It could have been death from above.
A chunk of steel fell from the Manhattan Bridge landing just feet away from patrons of an outdoor rock climbing gym, which stayed open for days as fragments cracked off the crossing because authorities assured its owner there was nothing to worry about.
“The MTA and DOT were trying to tell us it was more of an isolated incident so we took it at face value, but when a second piece fell we said enough was enough,” said Mike Wolfert, who owns Dumbo Boulders on Plymouth and Adams streets in Brooklyn Bridge Park.
Metropolitan Transportation Authority and city Department of Transportation officials said the plummeting steel — approximately the size of a piece of paper — was a one-time incident, but when a screw rained down from the bridge days later, Wolfert shut his operation to prevent climbers from getting bonked in the head by future falling fragments.
He announced on Facebook on May 23 the gym would close as it investigated why scraps were tumbling from the span. The piece of steel that fell six days earlier, on May 17, could have killed someone had it landed any closer, according to one witness.
“Dust cloud was thirty feet high. Strangely no one really reacted or realized. I am surprised that no action was taken. Ten feet further away and this piece would have killed,” Oliver Handlos wrote on Facebook.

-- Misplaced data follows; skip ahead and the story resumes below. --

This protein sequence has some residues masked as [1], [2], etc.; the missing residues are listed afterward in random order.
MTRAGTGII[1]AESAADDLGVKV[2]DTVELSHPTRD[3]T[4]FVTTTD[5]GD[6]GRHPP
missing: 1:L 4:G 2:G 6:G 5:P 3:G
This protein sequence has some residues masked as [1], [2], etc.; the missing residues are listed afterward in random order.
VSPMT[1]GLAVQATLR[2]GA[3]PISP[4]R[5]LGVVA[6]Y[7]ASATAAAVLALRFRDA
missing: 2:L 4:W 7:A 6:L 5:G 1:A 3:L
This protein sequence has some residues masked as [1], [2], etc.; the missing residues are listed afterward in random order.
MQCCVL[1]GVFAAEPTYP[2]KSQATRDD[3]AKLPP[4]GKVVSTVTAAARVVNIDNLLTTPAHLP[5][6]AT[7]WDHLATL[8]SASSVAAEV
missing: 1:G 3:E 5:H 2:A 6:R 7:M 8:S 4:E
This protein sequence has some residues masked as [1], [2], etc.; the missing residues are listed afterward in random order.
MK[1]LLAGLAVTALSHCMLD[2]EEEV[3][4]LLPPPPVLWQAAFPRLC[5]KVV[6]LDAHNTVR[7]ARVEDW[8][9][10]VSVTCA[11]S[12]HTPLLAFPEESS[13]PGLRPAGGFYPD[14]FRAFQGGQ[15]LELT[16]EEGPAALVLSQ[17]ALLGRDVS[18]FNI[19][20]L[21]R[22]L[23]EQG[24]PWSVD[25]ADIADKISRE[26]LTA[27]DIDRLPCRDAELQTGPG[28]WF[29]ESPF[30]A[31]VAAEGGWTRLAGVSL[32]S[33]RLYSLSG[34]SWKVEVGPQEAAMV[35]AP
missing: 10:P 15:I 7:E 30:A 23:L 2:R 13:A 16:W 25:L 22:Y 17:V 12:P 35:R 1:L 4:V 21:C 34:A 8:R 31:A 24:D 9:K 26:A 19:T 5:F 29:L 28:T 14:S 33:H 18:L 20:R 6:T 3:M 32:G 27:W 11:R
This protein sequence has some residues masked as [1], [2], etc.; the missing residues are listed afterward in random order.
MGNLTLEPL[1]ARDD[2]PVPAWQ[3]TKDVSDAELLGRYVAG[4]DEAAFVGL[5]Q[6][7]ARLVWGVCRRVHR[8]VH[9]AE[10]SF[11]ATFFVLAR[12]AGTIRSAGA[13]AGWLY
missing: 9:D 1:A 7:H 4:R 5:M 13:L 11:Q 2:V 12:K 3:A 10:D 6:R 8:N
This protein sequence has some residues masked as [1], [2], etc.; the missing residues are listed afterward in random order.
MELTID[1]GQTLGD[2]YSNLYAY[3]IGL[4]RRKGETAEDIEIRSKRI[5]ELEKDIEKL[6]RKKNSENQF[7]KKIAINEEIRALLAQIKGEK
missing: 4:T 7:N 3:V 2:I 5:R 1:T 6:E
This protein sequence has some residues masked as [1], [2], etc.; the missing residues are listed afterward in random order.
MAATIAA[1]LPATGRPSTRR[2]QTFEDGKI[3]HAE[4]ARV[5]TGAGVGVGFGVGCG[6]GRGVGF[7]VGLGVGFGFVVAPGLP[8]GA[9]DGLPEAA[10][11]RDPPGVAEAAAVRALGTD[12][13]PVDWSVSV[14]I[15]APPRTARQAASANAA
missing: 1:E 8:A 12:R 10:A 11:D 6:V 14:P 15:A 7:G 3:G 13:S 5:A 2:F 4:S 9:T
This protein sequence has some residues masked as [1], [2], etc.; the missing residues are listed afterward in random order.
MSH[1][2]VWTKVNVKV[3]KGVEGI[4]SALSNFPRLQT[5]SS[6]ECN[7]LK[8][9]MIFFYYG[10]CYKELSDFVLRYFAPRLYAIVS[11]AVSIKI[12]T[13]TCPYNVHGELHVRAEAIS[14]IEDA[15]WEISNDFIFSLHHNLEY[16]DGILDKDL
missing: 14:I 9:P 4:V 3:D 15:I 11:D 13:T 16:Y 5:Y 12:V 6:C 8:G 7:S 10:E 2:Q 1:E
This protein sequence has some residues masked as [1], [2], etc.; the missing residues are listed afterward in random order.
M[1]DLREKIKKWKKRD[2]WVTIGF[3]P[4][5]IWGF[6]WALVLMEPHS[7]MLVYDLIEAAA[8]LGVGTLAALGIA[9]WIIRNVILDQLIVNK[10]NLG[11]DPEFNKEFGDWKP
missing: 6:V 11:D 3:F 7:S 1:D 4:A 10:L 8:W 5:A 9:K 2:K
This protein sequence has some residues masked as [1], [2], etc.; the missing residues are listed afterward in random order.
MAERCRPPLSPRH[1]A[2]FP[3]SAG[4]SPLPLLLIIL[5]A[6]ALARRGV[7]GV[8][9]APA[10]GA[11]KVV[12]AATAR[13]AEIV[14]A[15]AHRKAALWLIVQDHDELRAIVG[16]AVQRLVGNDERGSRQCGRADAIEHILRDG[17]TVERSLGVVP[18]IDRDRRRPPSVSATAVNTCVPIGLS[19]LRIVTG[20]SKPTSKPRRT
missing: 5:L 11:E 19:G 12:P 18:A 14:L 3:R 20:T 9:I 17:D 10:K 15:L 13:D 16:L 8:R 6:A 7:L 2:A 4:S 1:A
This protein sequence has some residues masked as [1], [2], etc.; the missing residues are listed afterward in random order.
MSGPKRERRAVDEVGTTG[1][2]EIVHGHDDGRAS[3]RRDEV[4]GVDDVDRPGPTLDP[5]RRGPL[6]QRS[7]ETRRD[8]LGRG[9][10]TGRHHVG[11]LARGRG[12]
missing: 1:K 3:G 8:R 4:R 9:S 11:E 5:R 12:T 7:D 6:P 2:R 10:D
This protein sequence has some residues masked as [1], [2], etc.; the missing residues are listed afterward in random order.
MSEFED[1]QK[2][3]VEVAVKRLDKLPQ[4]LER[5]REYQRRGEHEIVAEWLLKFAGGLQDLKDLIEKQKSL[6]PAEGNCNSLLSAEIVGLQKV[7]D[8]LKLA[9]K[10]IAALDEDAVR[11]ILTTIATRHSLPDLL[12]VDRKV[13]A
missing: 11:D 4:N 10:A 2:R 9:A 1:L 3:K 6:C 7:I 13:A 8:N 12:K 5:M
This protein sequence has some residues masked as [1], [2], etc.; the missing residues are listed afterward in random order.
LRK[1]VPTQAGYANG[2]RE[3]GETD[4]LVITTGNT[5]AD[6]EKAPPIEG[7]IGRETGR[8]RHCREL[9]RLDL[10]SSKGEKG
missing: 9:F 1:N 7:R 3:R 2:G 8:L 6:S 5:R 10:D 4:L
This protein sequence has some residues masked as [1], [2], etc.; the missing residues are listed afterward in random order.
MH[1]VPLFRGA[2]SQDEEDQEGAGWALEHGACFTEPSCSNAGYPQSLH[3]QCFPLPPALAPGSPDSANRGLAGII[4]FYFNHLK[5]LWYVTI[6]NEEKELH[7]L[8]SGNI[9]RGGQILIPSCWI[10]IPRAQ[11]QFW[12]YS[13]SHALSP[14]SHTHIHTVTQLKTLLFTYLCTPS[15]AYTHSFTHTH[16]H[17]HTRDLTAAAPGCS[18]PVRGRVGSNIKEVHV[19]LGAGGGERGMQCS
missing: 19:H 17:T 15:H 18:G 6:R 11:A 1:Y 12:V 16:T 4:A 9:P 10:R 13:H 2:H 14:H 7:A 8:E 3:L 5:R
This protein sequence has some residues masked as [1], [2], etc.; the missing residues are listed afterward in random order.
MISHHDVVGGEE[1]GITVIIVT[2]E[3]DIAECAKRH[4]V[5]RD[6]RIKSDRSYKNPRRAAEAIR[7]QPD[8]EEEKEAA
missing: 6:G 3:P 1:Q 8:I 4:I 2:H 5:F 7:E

City and state agencies said that the hunk of metal and the screw fell from the subway tracks that carry the B, D, N, and Q trains, according to Wolfert. The transportation department did not advise the boulders to close after the steel fell, according to a spokesman.
Dumbo Boulders reopened on May 27 after officials told Wolfert they inspected the bridge, tightened the tracks, and will perform regular checkups.
The gym owner is pushing the agencies for more permanent fixes — such as installing netting under the 105-year-old crossing, which the city did temporarily during construction on it in 2014 — but said until those are implemented he cannot do much except trust that officials are telling the truth.
“It’s horrifying. They’ve assured us they’ve addressed it and we kind of have to accept the MTA’s word for it,” he said. “We believe it’s safe now, it’s obviously a temporary fix as they address the major concern of the aging bridge.”
Reps for Brooklyn Bridge Park, which rents the land out to Wolfert, contacted the transit authority and transportation department immediately after the first piece fell. But the park leaves it to vendors to decide whether or not to close their shops, according to a spokesman.
“Decisions about when to close and open are entirely up to our tenants,” he said.
The Metropolitan Transportation Authority did not respond to requests for comment.